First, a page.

The Return of the Alienist

James L. Knoll IV, MD


May 10, 2013

In This Article

The Ebb and Flow of Antipsychiatry Sentiment

There has long been an antipsychiatry movement, analogous to the resistance to orthodox western medicine. Now, however, antipsychiatry proponents will need to come up with something of greater societal value than decrying "coercive psychiatry" if they sincerely wish to address the problems of inadequately treated mental illness.[6] Incidentally, my friend and colleague, the late Thomas Szasz, MD, is sometimes erroneously held out as a leader of the antipsychiatry movement, but this was simply not the case. Szasz was always a staunch libertarian, and as he said to me in the months before his passing, "I do not like the so-called antipsychiatry movement. They have misinterpreted my writings. I am not saying psychiatry is good or bad. I am only saying that ideas have consequences."[7]

The antipsychiatry sentiment circa 2013 should be of some interest. In recent times, we have seen a significant reduction in National Institute of Mental Health funding of psychiatric research,[8] as well as a prominent former editor of the New England Journal of Medicine make inaccurate and disparaging comments about psychiatry.[9] But suddenly, in the wake of highly publicized mass shootings and deceptive correlations of mental illness with gun violence, the national dialogue has changed.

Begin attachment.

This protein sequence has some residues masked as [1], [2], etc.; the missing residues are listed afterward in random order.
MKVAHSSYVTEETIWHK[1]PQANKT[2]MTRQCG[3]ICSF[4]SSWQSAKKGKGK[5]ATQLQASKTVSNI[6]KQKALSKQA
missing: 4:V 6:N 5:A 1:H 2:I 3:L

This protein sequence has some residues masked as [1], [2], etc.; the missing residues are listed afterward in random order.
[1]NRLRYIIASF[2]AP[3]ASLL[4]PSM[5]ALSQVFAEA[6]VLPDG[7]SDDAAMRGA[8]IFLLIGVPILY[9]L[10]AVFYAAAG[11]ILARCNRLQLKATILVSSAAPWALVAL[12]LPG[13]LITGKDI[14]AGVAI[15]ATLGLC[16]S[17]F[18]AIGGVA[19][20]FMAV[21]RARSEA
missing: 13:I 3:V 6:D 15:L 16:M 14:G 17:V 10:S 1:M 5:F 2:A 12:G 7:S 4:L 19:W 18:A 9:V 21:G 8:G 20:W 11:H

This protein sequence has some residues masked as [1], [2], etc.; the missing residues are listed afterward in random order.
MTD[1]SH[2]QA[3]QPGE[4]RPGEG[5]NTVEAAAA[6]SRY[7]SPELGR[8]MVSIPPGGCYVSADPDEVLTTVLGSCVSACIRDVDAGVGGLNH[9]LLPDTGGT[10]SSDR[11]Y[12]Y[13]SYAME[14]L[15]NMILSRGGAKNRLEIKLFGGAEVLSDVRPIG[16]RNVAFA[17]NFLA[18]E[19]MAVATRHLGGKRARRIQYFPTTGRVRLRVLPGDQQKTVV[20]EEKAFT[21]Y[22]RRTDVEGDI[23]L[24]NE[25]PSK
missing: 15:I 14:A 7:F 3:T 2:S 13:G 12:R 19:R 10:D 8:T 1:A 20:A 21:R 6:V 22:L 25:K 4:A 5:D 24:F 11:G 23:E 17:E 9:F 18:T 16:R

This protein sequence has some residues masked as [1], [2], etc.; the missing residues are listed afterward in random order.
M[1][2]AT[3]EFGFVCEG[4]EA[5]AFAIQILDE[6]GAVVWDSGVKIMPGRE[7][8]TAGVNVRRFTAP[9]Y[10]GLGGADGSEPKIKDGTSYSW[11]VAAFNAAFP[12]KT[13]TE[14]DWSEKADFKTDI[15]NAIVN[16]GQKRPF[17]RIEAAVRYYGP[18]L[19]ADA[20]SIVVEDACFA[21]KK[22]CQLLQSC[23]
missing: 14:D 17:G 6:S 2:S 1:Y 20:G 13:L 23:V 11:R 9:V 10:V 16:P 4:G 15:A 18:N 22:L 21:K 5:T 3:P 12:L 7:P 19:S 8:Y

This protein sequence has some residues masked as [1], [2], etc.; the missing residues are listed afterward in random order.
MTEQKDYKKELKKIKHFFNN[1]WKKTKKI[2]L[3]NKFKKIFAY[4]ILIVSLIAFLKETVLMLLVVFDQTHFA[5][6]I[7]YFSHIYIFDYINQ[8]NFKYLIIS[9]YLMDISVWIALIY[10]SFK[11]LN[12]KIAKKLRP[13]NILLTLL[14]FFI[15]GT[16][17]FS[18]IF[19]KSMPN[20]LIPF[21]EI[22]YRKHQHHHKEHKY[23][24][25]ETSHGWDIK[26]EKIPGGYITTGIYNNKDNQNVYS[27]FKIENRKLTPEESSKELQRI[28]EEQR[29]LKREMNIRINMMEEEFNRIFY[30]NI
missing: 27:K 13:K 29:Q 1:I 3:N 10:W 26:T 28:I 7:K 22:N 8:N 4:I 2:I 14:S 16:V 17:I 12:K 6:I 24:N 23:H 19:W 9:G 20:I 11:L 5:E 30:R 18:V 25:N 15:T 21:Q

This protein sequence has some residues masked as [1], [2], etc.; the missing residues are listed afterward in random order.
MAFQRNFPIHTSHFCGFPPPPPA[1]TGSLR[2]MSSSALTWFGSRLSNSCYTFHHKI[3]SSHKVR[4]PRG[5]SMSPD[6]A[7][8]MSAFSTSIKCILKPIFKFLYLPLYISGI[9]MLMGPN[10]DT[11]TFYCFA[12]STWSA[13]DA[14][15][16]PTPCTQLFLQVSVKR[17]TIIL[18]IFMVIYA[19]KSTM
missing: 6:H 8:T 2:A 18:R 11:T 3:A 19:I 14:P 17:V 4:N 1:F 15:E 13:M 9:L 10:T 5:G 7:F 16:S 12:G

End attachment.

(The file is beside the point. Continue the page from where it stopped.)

A close look at this national dialogue reveals that it has included such statements as "We need to get these [insert offensive label for persons suffering mental illness] off the streets," and my personal favorite, "The mental health system failed [him/her/us]." It is the classic double-bind for psychiatry: Take away our societal and legal ability to truly help, yet still insist that we are responsible for not "detaining" persons who happen to be both mentally ill and dangerous. If that fails to confound, try the equally absurdist stance: Condemn our duty to hospitalize patients involuntarily, yet enact legal statutes making it our duty to perform that very function.[6]

Ever a proponent of education, I cling to the hope that this societal confusion is the result of laypersons, for want of details, not fully understanding the psychiatrist's predicament. They may be blissfully unaware that to commit someone involuntarily today requires a full due process hearing in court, with evidence that an individual is a danger to himself or others. What kind of evidence? The mere judgment of the psychiatrist is woefully insufficient. One must have recent behavioral evidence (eg, the person did something dangerous) or verbal evidence (eg, the person said something dangerous). All of this has to be proven to the court by "clear and convincing evidence."[10] If you are in a state such as Wisconsin, make that "beyond a reasonable doubt" -- the same burden of proof as required in criminal cases.[11]


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